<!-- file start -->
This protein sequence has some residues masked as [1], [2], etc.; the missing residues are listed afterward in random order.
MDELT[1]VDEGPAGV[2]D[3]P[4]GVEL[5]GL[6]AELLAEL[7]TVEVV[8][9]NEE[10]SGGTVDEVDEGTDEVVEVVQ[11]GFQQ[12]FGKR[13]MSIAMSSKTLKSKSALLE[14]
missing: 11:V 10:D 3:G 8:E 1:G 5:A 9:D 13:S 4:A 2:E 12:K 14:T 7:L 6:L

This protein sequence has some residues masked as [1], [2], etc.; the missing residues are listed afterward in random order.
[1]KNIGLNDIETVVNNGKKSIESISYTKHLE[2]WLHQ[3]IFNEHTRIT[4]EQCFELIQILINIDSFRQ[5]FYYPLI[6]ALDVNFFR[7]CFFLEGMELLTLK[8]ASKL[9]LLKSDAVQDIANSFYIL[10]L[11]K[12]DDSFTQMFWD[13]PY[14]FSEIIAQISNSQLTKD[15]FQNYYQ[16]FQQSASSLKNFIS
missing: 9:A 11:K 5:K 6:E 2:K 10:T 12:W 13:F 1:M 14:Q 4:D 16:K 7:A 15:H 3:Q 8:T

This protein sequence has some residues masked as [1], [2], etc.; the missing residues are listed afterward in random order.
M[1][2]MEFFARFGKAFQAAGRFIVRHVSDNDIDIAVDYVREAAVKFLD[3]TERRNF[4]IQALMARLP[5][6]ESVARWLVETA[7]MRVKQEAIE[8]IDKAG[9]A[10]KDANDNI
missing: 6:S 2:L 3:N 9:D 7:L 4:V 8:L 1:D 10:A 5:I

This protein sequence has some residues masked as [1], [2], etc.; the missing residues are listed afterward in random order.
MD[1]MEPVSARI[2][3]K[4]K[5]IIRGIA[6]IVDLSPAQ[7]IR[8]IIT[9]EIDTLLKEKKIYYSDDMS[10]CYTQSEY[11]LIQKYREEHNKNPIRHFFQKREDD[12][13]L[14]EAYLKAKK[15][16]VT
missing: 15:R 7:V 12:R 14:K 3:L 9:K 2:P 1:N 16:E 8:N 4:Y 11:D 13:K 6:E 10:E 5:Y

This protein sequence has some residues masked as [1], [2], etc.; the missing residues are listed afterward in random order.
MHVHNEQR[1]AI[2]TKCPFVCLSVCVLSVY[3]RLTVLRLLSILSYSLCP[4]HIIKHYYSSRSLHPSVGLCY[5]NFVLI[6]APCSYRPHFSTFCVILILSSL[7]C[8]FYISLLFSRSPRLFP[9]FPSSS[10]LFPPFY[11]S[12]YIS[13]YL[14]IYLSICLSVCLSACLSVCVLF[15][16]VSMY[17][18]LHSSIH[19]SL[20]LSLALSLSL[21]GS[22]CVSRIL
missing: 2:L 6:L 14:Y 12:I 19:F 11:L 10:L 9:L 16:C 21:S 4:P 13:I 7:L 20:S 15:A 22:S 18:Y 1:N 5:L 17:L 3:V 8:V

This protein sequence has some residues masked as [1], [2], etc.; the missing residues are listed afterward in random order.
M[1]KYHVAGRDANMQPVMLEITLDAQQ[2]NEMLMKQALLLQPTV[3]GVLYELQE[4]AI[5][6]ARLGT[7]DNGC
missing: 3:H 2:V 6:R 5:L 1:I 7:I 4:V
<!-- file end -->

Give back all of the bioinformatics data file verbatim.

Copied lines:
This protein sequence has some residues masked as [1], [2], etc.; the missing residues are listed afterward in random order.
MDELT[1]VDEGPAGV[2]D[3]P[4]GVEL[5]GL[6]AELLAEL[7]TVEVV[8][9]NEE[10]SGGTVDEVDEGTDEVVEVVQ[11]GFQQ[12]FGKR[13]MSIAMSSKTLKSKSALLE[14]
missing: 11:V 10:D 3:G 8:E 1:G 5:A 9:D 13:S 4:A 2:E 12:K 14:T 7:L 6:L

This protein sequence has some residues masked as [1], [2], etc.; the missing residues are listed afterward in random order.
[1]KNIGLNDIETVVNNGKKSIESISYTKHLE[2]WLHQ[3]IFNEHTRIT[4]EQCFELIQILINIDSFRQ[5]FYYPLI[6]ALDVNFFR[7]CFFLEGMELLTLK[8]ASKL[9]LLKSDAVQDIANSFYIL[10]L[11]K[12]DDSFTQMFWD[13]PY[14]FSEIIAQISNSQLTKD[15]FQNYYQ[16]FQQSASSLKNFIS
missing: 9:A 11:K 5:K 6:E 2:K 10:T 12:W 13:F 1:M 14:Q 4:D 16:K 7:A 15:H 3:Q 8:T

This protein sequence has some residues masked as [1], [2], etc.; the missing residues are listed afterward in random order.
M[1][2]MEFFARFGKAFQAAGRFIVRHVSDNDIDIAVDYVREAAVKFLD[3]TERRNF[4]IQALMARLP[5][6]ESVARWLVETA[7]MRVKQEAIE[8]IDKAG[9]A[10]KDANDNI
missing: 6:S 2:L 3:N 9:D 7:L 4:V 8:L 1:D 10:A 5:I

This protein sequence has some residues masked as [1], [2], etc.; the missing residues are listed afterward in random order.
MD[1]MEPVSARI[2][3]K[4]K[5]IIRGIA[6]IVDLSPAQ[7]IR[8]IIT[9]EIDTLLKEKKIYYSDDMS[10]CYTQSEY[11]LIQKYREEHNKNPIRHFFQKREDD[12][13]L[14]EAYLKAKK[15][16]VT
missing: 15:R 7:V 12:R 14:K 3:L 9:K 2:P 1:N 16:E 8:N 4:Y 11:D 13:K 6:E 10:E 5:Y

This protein sequence has some residues masked as [1], [2], etc.; the missing residues are listed afterward in random order.
MHVHNEQR[1]AI[2]TKCPFVCLSVCVLSVY[3]RLTVLRLLSILSYSLCP[4]HIIKHYYSSRSLHPSVGLCY[5]NFVLI[6]APCSYRPHFSTFCVILILSSL[7]C[8]FYISLLFSRSPRLFP[9]FPSSS[10]LFPPFY[11]S[12]YIS[13]YL[14]IYLSICLSVCLSACLSVCVLF[15][16]VSMY[17][18]LHSSIH[19]SL[20]LSLALSLSL[21]GS[22]CVSRIL
missing: 2:L 6:L 14:Y 12:I 19:F 11:L 10:L 9:L 16:C 21:S 4:P 13:I 7:L 20:S 15:A 22:S 18:Y 1:N 5:L 17:L 3:V 8:V

This protein sequence has some residues masked as [1], [2], etc.; the missing residues are listed afterward in random order.
M[1]KYHVAGRDANMQPVMLEITLDAQQ[2]NEMLMKQALLLQPTV[3]GVLYELQE[4]AI[5][6]ARLGT[7]DNGC
missing: 3:H 2:V 6:R 5:L 1:I 7:I 4:V